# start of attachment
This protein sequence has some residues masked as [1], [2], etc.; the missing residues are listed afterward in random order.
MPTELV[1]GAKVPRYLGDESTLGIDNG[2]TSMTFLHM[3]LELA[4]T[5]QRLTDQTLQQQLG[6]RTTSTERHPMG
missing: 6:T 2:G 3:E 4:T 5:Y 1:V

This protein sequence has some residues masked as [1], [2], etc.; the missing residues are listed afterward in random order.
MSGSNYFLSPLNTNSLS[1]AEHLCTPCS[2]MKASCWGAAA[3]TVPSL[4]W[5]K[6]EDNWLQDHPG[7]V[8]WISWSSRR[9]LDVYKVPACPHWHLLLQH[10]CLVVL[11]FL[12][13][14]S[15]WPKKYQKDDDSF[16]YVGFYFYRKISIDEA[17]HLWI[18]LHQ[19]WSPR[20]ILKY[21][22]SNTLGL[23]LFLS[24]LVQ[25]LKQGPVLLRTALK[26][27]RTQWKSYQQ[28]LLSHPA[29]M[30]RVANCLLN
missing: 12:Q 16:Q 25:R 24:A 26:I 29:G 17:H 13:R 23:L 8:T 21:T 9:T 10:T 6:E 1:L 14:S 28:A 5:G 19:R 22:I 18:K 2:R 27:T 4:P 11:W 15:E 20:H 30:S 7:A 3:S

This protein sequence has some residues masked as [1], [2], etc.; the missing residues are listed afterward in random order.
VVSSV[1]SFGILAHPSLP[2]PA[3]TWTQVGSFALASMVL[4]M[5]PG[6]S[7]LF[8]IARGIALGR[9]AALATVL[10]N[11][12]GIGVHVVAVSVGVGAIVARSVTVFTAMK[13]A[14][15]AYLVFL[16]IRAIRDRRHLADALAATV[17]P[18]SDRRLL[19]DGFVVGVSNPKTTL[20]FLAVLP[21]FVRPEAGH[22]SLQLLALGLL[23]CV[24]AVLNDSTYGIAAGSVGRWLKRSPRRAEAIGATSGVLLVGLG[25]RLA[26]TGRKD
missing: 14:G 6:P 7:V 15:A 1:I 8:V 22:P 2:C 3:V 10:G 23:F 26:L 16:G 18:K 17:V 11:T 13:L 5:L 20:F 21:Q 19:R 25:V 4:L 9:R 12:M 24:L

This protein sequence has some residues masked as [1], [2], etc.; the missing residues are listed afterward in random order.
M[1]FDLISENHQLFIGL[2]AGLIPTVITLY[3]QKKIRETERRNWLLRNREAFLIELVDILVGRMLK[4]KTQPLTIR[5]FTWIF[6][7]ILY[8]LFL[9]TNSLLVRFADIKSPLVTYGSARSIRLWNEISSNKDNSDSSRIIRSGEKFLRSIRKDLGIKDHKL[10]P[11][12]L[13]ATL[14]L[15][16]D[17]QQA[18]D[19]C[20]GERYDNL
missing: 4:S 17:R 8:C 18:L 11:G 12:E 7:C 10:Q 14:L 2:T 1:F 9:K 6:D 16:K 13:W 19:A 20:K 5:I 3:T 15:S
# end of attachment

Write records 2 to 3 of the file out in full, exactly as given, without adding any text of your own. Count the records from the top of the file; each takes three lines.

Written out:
This protein sequence has some residues masked as [1], [2], etc.; the missing residues are listed afterward in random order.
MSGSNYFLSPLNTNSLS[1]AEHLCTPCS[2]MKASCWGAAA[3]TVPSL[4]W[5]K[6]EDNWLQDHPG[7]V[8]WISWSSRR[9]LDVYKVPACPHWHLLLQH[10]CLVVL[11]FL[12][13][14]S[15]WPKKYQKDDDSF[16]YVGFYFYRKISIDEA[17]HLWI[18]LHQ[19]WSPR[20]ILKY[21][22]SNTLGL[23]LFLS[24]LVQ[25]LKQGPVLLRTALK[26][27]RTQWKSYQQ[28]LLSHPA[29]M[30]RVANCLLN
missing: 12:Q 16:Q 25:R 24:A 26:I 29:G 17:H 13:R 23:L 8:T 21:T 9:T 10:T 6:E 1:L 14:S 28:A 5:G 19:R 22:I 18:K 2:R 27:T 4:P 11:W 15:E 20:H 30:S 7:A 3:S

This protein sequence has some residues masked as [1], [2], etc.; the missing residues are listed afterward in random order.
VVSSV[1]SFGILAHPSLP[2]PA[3]TWTQVGSFALASMVL[4]M[5]PG[6]S[7]LF[8]IARGIALGR[9]AALATVL[10]N[11][12]GIGVHVVAVSVGVGAIVARSVTVFTAMK[13]A[14][15]AYLVFL[16]IRAIRDRRHLADALAATV[17]P[18]SDRRLL[19]DGFVVGVSNPKTTL[20]FLAVLP[21]FVRPEAGH[22]SLQLLALGLL[23]CV[24]AVLNDSTYGIAAGSVGRWLKRSPRRAEAIGATSGVLLVGLG[25]RLA[26]TGRKD
missing: 14:G 6:P 7:V 15:A 1:I 8:V 22:P 2:C 3:V 10:G 23:F 26:L 16:G 18:K 17:V 11:T 13:L 5:L 20:F 21:Q 19:R 25:V 4:L 9:R 12:M 24:L